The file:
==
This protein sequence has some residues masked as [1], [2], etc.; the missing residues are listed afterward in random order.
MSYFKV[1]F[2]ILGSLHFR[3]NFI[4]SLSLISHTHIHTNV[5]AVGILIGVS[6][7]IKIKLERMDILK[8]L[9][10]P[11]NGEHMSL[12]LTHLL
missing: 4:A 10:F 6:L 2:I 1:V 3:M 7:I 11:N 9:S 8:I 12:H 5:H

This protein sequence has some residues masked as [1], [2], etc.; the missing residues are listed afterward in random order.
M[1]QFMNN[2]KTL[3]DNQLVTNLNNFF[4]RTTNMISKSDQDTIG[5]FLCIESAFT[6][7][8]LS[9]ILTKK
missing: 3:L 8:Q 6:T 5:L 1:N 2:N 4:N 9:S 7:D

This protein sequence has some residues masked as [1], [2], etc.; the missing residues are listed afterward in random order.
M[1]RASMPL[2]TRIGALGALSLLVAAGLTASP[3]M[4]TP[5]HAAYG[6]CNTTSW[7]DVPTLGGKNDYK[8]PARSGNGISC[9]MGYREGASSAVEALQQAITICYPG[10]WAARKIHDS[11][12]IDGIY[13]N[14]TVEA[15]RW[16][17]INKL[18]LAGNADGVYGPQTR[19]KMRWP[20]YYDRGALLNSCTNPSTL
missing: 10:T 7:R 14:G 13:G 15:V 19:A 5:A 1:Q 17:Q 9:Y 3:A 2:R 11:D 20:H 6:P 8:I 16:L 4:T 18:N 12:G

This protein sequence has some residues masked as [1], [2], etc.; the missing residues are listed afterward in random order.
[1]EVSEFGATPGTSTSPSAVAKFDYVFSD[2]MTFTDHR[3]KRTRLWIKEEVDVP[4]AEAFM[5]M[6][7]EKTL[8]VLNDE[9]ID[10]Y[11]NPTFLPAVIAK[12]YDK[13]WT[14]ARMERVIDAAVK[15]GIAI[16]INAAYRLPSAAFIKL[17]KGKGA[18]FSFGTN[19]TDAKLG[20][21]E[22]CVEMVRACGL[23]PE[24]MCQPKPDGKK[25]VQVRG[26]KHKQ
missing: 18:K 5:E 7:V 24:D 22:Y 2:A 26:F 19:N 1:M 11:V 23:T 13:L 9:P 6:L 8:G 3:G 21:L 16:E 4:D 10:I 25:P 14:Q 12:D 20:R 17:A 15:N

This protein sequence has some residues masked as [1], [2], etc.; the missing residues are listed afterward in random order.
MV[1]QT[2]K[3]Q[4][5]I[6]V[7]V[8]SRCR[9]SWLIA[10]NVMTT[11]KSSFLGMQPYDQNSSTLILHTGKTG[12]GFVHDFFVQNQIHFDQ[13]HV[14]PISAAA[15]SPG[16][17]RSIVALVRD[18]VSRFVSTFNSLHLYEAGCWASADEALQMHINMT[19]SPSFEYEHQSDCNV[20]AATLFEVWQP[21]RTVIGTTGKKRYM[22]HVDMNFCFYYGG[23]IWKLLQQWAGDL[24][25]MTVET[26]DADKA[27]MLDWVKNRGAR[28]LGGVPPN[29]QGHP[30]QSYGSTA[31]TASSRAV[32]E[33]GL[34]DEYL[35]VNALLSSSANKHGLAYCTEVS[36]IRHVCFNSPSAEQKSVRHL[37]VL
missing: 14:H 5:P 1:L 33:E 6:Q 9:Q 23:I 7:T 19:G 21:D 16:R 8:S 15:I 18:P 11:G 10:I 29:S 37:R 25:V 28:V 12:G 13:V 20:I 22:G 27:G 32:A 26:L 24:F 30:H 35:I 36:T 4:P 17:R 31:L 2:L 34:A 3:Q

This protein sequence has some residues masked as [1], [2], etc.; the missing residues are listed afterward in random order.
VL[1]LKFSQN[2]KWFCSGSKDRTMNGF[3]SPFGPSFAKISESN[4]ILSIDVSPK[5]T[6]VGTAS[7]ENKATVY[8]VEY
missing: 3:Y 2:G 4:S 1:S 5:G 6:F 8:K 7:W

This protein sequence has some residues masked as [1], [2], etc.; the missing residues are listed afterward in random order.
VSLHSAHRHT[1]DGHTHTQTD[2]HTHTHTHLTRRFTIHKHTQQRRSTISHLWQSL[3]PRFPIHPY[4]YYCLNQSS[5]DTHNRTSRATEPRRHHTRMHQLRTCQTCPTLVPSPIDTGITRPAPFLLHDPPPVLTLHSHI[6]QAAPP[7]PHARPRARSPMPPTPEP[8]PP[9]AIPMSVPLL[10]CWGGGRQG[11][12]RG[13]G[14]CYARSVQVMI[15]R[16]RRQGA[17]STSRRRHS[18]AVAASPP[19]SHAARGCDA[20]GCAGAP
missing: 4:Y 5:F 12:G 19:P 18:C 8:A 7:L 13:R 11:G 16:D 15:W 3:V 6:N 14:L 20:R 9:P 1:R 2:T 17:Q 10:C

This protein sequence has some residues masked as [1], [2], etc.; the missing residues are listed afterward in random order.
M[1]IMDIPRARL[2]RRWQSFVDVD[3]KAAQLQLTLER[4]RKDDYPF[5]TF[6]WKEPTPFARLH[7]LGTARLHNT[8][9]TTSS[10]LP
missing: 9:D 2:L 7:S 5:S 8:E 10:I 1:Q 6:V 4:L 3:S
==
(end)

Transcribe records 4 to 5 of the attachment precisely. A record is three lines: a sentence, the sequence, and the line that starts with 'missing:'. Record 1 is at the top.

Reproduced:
This protein sequence has some residues masked as [1], [2], etc.; the missing residues are listed afterward in random order.
[1]EVSEFGATPGTSTSPSAVAKFDYVFSD[2]MTFTDHR[3]KRTRLWIKEEVDVP[4]AEAFM[5]M[6][7]EKTL[8]VLNDE[9]ID[10]Y[11]NPTFLPAVIAK[12]YDK[13]WT[14]ARMERVIDAAVK[15]GIAI[16]INAAYRLPSAAFIKL[17]KGKGA[18]FSFGTN[19]TDAKLG[20][21]E[22]CVEMVRACGL[23]PE[24]MCQPKPDGKK[25]VQVRG[26]KHKQ
missing: 18:K 5:E 7:V 24:D 22:Y 2:A 26:F 19:N 1:M 11:V 23:T 13:L 9:P 6:L 8:G 3:G 21:L 16:E 4:D 10:I 25:P 14:Q 12:D 20:R 17:A 15:N

This protein sequence has some residues masked as [1], [2], etc.; the missing residues are listed afterward in random order.
MV[1]QT[2]K[3]Q[4][5]I[6]V[7]V[8]SRCR[9]SWLIA[10]NVMTT[11]KSSFLGMQPYDQNSSTLILHTGKTG[12]GFVHDFFVQNQIHFDQ[13]HV[14]PISAAA[15]SPG[16][17]RSIVALVRD[18]VSRFVSTFNSLHLYEAGCWASADEALQMHINMT[19]SPSFEYEHQSDCNV[20]AATLFEVWQP[21]RTVIGTTGKKRYM[22]HVDMNFCFYYGG[23]IWKLLQQWAGDL[24][25]MTVET[26]DADKA[27]MLDWVKNRGAR[28]LGGVPPN[29]QGHP[30]QSYGSTA[31]TASSRAV[32]E[33]GL[34]DEYL[35]VNALLSSSANKHGLAYCTEVS[36]IRHVCFNSPSAEQKSVRHL[37]VL
missing: 14:H 5:P 1:L 33:E 6:Q 9:Q 23:I 7:T 19:G 21:D 16:R 8:S 15:I 18:P 11:G 10:I 29:S 37:R 25:V 28:V 12:G 13:V 20:I 22:G 27:G 32:A 26:L 24:F 30:H 35:I 36:T 4:P 17:R 31:L 2:L 34:A 3:Q